Object 67

Rechartered Cities

2043, Hakodate, Japan

The Quick Decline scarred Japan. After a period of more-or-less graceful stagnation around the turn of the century, a series of shocks left the country reeling: a massive run on the Yen precipitated by mounting debt, two devastating earthquakes in the Kanto and Kansai regions in 2034 and 2038, and the inexorable consequences of an ageing and shrinking population. In half a century, the world's second-largest economy had become a mere satellite of China and America.

The dysfunctional coalition governments that ran Japan were singularly ill-equipped to manage this decline. It wasn’t until 2043 that the public, frustrated with the national government in general, elected the newly formed NSDP-PDP coalition with a supermajority. The coalition was blessed with a single mandate: to change the Local Autonomy Law and devolve power towards the prefectural and municipal levels.

Many cities and prefectures made only superficial changes; even with broad new powers over taxes and spending, they were reluctant to be blamed for economic, demographic, and environmental factors that they (correctly) believed were largely out of their control. Instead, they played it safe by continuing to dole out perks to the half of the population aged over 50. But whether out of desperation or inspiration, a few hard-hit cities decided to make more drastic changes, turning themselves into 'Rechartered Cities'.

Like much of the country, the first two Rechartered Cities — Hakodate, on the southern tip of Hokkaido, and Amagasaki, in southeast Hyogo Prefecture — had a considerable stock of expensive, well-maintained, and over-built infrastructure. Compared to the rest of the world, they also had reliable courts, low crime rates, and a striking lack of people. This combination made them ripe candidates for transformation by medium-term immigrants. Dr. Takami of Hokkaido University explains:

"The concept of Rechartered Cities dates back to the controversial experiments with 'Charter Cities' in the late teens and 20s. According to their proponents, developing countries would establish special 'reform zones' in which brand-new charter cities would be built, and these cities would be administered with the help of foreign countries and businesses. The host country would gain from a massive influx of capital and 'good governance', and the foreign countries and businesses would benefit from cheap labour, favourable laws, and increased trade.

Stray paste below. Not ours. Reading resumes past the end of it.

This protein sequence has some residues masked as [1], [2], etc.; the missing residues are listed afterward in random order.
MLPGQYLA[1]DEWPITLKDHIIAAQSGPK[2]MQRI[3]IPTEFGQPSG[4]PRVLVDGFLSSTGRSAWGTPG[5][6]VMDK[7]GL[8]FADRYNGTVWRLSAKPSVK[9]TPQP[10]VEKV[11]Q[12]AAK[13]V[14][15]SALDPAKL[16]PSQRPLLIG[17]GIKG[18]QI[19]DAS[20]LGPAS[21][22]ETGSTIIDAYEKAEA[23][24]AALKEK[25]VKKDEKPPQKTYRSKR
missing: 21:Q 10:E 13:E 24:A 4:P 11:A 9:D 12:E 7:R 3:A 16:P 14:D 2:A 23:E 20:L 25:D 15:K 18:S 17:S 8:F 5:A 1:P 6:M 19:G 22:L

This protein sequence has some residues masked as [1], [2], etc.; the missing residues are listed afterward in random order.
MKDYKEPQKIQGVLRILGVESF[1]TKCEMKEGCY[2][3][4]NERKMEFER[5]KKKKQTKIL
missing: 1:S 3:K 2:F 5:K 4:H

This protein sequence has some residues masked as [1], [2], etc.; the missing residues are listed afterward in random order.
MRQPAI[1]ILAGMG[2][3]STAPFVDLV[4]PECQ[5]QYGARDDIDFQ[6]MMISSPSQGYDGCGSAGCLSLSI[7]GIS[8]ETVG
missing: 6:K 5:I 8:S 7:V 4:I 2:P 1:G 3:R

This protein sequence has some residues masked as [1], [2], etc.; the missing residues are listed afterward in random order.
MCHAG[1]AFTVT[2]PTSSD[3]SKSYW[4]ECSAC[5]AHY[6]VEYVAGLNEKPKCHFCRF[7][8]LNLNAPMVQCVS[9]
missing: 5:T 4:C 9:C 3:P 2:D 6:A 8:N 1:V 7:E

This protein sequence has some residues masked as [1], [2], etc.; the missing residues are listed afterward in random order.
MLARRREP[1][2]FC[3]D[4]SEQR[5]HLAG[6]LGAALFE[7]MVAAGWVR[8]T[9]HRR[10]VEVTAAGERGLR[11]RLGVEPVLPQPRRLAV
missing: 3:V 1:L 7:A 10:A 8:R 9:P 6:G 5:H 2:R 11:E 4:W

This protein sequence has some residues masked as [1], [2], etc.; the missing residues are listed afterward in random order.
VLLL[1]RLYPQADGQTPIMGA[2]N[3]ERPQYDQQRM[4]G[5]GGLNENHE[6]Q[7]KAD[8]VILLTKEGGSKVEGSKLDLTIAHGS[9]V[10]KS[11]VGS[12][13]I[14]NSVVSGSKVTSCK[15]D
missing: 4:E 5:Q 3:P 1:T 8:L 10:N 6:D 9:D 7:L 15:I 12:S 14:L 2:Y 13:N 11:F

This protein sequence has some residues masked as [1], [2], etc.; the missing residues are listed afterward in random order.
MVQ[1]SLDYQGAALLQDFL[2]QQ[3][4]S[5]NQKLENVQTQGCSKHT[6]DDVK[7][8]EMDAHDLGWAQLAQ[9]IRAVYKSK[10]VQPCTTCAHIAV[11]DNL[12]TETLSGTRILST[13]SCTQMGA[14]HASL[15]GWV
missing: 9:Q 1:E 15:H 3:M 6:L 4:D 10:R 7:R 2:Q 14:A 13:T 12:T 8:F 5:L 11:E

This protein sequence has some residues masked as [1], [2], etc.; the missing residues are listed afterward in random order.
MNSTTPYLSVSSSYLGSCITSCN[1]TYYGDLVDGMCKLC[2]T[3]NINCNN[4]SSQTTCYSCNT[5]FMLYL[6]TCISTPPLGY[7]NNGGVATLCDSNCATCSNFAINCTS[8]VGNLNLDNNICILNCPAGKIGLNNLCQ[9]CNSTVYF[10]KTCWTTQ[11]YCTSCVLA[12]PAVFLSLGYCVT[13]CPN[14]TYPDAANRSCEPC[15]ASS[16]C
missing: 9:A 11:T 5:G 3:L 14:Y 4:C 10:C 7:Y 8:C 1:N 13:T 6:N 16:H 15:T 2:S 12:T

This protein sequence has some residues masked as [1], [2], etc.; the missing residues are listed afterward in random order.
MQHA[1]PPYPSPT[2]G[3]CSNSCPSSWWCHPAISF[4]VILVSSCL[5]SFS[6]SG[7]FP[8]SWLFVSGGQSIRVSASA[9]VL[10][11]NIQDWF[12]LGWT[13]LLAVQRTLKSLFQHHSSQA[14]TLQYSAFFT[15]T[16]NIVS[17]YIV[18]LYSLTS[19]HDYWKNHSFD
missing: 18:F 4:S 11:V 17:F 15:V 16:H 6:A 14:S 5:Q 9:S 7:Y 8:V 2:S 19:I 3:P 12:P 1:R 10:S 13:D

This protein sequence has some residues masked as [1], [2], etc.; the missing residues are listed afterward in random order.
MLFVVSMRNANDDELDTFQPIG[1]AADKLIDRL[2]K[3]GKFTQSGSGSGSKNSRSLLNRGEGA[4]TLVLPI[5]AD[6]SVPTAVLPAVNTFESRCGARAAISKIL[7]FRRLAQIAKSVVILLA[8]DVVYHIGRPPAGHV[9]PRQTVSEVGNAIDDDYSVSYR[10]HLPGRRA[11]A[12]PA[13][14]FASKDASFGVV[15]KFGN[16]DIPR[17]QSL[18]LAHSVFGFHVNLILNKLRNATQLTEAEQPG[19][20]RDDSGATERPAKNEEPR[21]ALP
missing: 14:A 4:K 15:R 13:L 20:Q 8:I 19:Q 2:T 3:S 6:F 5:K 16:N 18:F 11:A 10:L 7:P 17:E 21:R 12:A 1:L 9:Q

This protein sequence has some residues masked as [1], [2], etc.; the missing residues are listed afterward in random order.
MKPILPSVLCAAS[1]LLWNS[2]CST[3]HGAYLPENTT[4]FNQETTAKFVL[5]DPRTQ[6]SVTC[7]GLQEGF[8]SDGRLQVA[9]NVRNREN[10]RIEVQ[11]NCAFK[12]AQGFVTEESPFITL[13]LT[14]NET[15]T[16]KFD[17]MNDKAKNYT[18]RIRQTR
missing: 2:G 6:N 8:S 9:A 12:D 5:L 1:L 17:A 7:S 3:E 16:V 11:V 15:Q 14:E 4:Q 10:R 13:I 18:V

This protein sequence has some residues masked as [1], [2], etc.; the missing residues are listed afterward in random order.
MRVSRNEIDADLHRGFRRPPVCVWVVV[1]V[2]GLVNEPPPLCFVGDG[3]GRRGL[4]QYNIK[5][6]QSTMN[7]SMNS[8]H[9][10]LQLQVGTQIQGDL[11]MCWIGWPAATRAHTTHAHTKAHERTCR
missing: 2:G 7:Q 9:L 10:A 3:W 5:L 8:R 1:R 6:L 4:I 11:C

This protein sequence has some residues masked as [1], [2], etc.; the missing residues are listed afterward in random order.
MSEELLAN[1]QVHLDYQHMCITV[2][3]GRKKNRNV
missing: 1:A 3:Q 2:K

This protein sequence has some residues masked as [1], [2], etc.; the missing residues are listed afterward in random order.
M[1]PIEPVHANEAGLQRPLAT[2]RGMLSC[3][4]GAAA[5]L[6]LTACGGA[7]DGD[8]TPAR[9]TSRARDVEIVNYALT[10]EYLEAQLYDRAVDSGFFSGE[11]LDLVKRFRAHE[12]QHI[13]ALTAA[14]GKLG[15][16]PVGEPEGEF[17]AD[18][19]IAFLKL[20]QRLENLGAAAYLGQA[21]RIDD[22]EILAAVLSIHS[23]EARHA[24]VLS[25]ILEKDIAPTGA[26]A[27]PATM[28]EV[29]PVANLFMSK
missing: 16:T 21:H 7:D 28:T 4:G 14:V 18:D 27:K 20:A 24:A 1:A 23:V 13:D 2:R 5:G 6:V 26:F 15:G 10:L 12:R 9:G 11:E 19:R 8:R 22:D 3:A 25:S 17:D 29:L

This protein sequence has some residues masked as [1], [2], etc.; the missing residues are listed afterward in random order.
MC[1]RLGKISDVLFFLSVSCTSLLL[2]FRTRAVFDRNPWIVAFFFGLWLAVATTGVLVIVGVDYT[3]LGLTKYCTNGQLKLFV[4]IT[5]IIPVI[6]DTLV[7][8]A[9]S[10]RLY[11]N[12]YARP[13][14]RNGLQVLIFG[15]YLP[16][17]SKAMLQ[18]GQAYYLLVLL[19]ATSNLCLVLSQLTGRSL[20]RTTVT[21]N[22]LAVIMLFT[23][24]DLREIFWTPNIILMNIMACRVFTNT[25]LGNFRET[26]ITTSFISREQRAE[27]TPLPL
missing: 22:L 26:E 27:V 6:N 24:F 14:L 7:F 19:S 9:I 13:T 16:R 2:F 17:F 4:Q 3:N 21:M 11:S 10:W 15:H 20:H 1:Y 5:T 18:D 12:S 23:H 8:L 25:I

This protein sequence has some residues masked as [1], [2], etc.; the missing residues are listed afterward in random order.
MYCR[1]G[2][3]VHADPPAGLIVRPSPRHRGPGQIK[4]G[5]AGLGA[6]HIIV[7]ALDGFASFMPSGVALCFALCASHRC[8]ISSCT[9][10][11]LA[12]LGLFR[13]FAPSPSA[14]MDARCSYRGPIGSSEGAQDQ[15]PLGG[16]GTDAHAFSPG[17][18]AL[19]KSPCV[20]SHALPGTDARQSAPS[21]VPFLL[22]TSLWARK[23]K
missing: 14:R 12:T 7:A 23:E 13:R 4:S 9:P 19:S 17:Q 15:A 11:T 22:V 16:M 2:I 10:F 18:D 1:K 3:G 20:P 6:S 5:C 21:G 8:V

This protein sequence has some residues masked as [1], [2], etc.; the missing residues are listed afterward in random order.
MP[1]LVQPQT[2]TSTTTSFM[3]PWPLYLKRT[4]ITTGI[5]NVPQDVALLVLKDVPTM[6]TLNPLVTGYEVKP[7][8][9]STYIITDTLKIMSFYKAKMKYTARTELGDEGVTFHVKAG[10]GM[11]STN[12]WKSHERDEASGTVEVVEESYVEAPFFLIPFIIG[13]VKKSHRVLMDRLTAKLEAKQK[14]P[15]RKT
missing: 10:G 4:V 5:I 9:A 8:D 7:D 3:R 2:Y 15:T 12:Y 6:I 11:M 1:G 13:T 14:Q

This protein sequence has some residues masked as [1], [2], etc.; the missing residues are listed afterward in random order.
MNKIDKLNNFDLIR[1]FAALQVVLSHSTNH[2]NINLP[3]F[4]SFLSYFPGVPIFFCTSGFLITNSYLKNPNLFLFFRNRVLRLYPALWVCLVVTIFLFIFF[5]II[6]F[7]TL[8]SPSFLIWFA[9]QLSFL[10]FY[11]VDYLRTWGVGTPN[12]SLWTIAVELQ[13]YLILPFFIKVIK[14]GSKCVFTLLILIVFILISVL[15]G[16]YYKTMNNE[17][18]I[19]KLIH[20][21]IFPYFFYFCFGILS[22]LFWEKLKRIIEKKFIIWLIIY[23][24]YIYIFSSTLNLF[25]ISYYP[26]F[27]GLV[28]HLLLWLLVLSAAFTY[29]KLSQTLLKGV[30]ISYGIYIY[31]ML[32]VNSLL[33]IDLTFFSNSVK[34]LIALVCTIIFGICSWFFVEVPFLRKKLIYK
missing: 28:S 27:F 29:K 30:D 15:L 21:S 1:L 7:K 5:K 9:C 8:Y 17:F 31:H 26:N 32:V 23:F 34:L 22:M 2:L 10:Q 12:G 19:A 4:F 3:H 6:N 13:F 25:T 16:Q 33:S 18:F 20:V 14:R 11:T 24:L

"Charter cities were met with fierce opposition in almost every potential host country, as they were seen as a breach of sovereignty, and even worse, a symbol of neocolonialism. By the 30s, two cities were eventually established in Madagascar and Haiti, but the sheer amount of strife involved scared off all other candidates, especially with the Shanghai bombing still fresh in people’s minds.

"Rechartered cities, on the other hand, were much more modest and local in scope. Under the Hakodate model, which was approved by referendum in 2044, the municipal government invited trusted foreign co-ops, missions, and nonprofits to establish long-term presences in the city. In exchange for more streamlined and lenient laws concerning use of air, land, spectrum, and drones, the organisations were expected to undertake worthwhile projects for the benefit of the city. These were frequently very lively projects; rewilding, environmental remediation, carbon capture, transportation upgrades, massive art installations, testbeds for experimental technologies and algorithms, and the like.

"For the most part, I think the rechartered cities worked, but of course it's easy to find people who disagree. Amagasaki passed their referendum 64 to 36; a good margin, but it still meant that over a third resented the newcomers. Becoming a rechartered city could feel like having a 20-year festival in your town, with all the concomitant excitement and construction and tourists and visitors and disruption and confusion and noise. I enjoyed visiting both cities during their Rechartered status, but I have to confess that I'm not so sure I'd like it to happen on my doorstep here in Sapporo."

Protests and violence were not uncommon during the first few years. Even after the massive overseas aid that poured in following the superquake of 2049, even with the widespread use of Dragon and Babylon, a cultural chasm still loomed large. It was difficult to break habits a millennia old.

Yet not everyone was quite as reticent in welcoming the newcomers. Noriko Imai, a psychiatrist in Hakodate, was 52 when they adopted Rechartered status:

"I wasn't so sure about the vote, you know. I was going to vote ‘no’. But the day before, I was out walking with my husband around the old Goryokaku fort when I remembered what was missing: young people. And children! So I tapped in ‘yes’ and I held my breath. I think it was a good choice. Hakodate was a beautiful city but it was also an old city, and young people need new things or else they’ll leave. All the newcomers and missions changed our home, and they made it beautiful in a different way. They helped keep this city alive, so I'm glad that a lot of them ended up staying."

What began in Hakodate and Amagasaki soon spread to other rich countries and municipalities with declining populations: Italy, Germany, Scotland, Greece. Rechartered cities also became influential within two burgeoning cultural movements: they were a bulwark against the mass retreat into virtuality, and a prominent example of the Jumble, where people from all ages, origins, and backgrounds began living among each other, finding common cause in new lives.